• Black Comedy Rape: In "Fritz the No-Good", Fritz rapes the girlfriends of one of the revolutionaries in the story. However, she actually enjoys it! This trope reoccurs in "Fritz the Cat, Superstar", where Fritz throws himself on a fan and she doesn't seem to object much, only commenting "wow, man, you're too much".
  • Brother–Sister Incest: While visiting home, Fritz goes skinny dipping with his sister and later has sex with her.
  • Carnivore Confusion: Winston and Fritz eat beef at a Howard Johnson's.
  • Covers Always Lie: Though Fritz is appears pretty much as shown in the poster (currently the page image), the female cat (or cat-woman if you will) never appears in the film.
  • Eaten Alive: "Fritz the Cat, Secret Agent for the C.I.A." contains what is probably the earliest depiction of vore in comics. Fritz is swallowed whole by a giant creature, along with a female Chinese agent who betrays her country because she loves Fritz. Together, the two escape out the back way.
  • Everybody Has Lots of Sex: Most of the "Fritz" stories involve some kind of sexual experience.
  • Fantastic Racism/Space Jews: Crows stand in for African-Americans.
    • Also, rats stand in for the Chinese. This is may be unintentionally Truth in Television: Rats are originally from China.
  • Funny Animal: Entire cast.
  • Furry Fandom: This comic originated from a very early form of funny animal fandom; comics with anthropomorphic characters were pretty much the only comics that Robert Crumb read as a kid.
  • Half-Dressed Cartoon Animal: Pretty much everyone.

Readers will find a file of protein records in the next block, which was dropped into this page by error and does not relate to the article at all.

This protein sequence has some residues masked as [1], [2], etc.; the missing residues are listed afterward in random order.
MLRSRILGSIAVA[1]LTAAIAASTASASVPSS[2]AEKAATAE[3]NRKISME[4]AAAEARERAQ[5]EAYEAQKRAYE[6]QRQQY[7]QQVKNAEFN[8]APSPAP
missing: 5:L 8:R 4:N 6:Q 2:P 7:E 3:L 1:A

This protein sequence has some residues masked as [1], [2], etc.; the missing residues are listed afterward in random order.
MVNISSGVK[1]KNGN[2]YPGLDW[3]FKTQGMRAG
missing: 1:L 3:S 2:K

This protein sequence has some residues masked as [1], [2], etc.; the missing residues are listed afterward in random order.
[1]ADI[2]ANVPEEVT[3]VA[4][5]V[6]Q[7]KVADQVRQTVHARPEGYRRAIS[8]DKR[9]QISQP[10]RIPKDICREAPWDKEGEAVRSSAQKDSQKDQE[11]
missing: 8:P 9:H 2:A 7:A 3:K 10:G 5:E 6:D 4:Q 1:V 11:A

• Intellectual Animal
  • Interspecies Romance: Fritz's girlfriend, Winston, is a fox.
  • Killed Off for Real: In "Fritz the Cat, Superstar", Fritz is stabbed in the back of the head with an icepick by a psychotic ex-girlfriend. This was the last comic strip Crumb drew featuring the character. (But Steve Krantz made another movie two years later.)
  • Large Ham: Fritz, in a number of early strips.
  • Mature Animal Story
  • Mind Screw: The Nine Lives of Fritz the Cat. The first film is actually pretty damn straightforward for a Bakshi film (despite a few extremely trippy scenes), but the sequel was this trope the whole way through, and Bakshi had nothing to do with it!
  • Ostrich Head Hiding: The final Fritz the Cat story shows Fritz dating an ostrich girlfriend who sticks her head underneath a bunch of pillows inside Fritz' house. He tries to get laid with her, but she refuses to move, so he kicks her in the behind and leaves. Out of revenge she murders him with an icepick in the head.
  • The Pornomancer: Fritz.
  • Protagonist-Centered Morality: Fritz is a lovable cartoon cat who rapes two women, joins a left-wing terrorist group, and kills several possibly innocent people while undercover as a C.I.A. agent in China in Robert Crumb's comics, and refers to black girls as knowing "where it's at by the time they're 11" in The Nine Lives of Fritz the Cat. Wait, what?
  • Reset Button: In 1972, in response to the politics of the animated film, Robert Crumb kills off Fritz. Two years later, Steve Krantz produces a sequel, The Nine Lives of Fritz the Cat.
  • Schrödinger's Cat: Literally! Crumb killed Fritz off in the comics after the first movie, but The Nine Lives of Fritz the Cat was made nevertheless.
  • Subverted Kids Show: Both the comic and the films.
  • Talking Animal
  • Underground Comics: The most famous one.
  • World of Funny Animals